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Millions of Dollars for School Meals Untapped

Abby Cosgrove, Staff Writer

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   In 2015 and 2016, $145 million dollars went untapped for school meals in San Diego, because the schools used their own budgets instead of a government-funded program.

   An article on the Food Management website says, “San Diego County schools are leaving $145 million on the table for school meal programs” (Food-Management.com).

   “If a district is not participating in the National School Lunch Program, they cannot receive these reimbursements,” said Business Manager Jennifer Marrone of the San Diego Unified Operations Division of Nutrition Services.  According to Marrone, meals are highly regulated by the Healthy Hungry Free Kids Act, which makes it a burden for the districts to follow all the regulations.

   “For community nonprofits that offer after-school programs, the process of claiming federal meal reimbursements can be intimidating” (KPBS.org).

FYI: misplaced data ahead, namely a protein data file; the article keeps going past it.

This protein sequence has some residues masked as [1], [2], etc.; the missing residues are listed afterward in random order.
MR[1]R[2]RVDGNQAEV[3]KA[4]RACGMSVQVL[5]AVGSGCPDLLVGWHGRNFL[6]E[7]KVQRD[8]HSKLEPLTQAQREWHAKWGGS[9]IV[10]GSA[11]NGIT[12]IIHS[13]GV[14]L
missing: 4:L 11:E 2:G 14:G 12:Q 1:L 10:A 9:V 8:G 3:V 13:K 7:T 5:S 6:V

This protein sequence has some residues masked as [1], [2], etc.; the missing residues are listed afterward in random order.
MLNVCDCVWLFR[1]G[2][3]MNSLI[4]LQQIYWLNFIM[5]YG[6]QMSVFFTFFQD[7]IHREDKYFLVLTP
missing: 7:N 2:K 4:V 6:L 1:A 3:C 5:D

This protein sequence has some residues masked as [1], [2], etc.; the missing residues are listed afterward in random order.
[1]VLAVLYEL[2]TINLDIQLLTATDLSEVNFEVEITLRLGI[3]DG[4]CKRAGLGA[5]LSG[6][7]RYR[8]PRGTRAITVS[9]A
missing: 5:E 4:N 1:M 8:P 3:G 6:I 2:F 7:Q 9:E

In an interview with KPBS, Executive Director of Hunger Coalition Anahid Brakke said that a lot of after-school programs that they’ve talked to are currently purchasing snacks through their own general budget. They’re raising money for that (KPBS.org).

   According to the Public Broadcasting Station, San Diego County children who are eligible for free or reduced-price lunches are also able to get breakfast, after-school suppers, and summer lunches (KPBS.org). Marrone explained that adding nutrition breaks, multiple lunches, and recess before lunch would be one way to solve the problem of untapped money.

   According to KPBS, if schools don’t do anything about this, more money could go untapped. So, the governor passed Senate Bill 138 last month which will make the number of kids eligible for free food expand (KPBS.org).

   Marrone said, “I don’t see a glaring problem, but it would be great if more [district] students participated with our Food and Nutrition Service meals.”

   Some of the money not being used could even go towards food service rather than food, for all the labor associated to provide meals. This means the district is spending millions more that they need to every year on both food and the services to make and distribute the food, according to KPBS (KPBS.org).

  According to a reporter for the Food Management website, Brakke set up a meeting between schools and nonprofits to try to find ways to use the money. One way is that they are trying is to increase the number of eligible students receiving subsidized breakfast from 40 percent to 50 percent (FoodManagement.com).

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Millions of Dollars for School Meals Untapped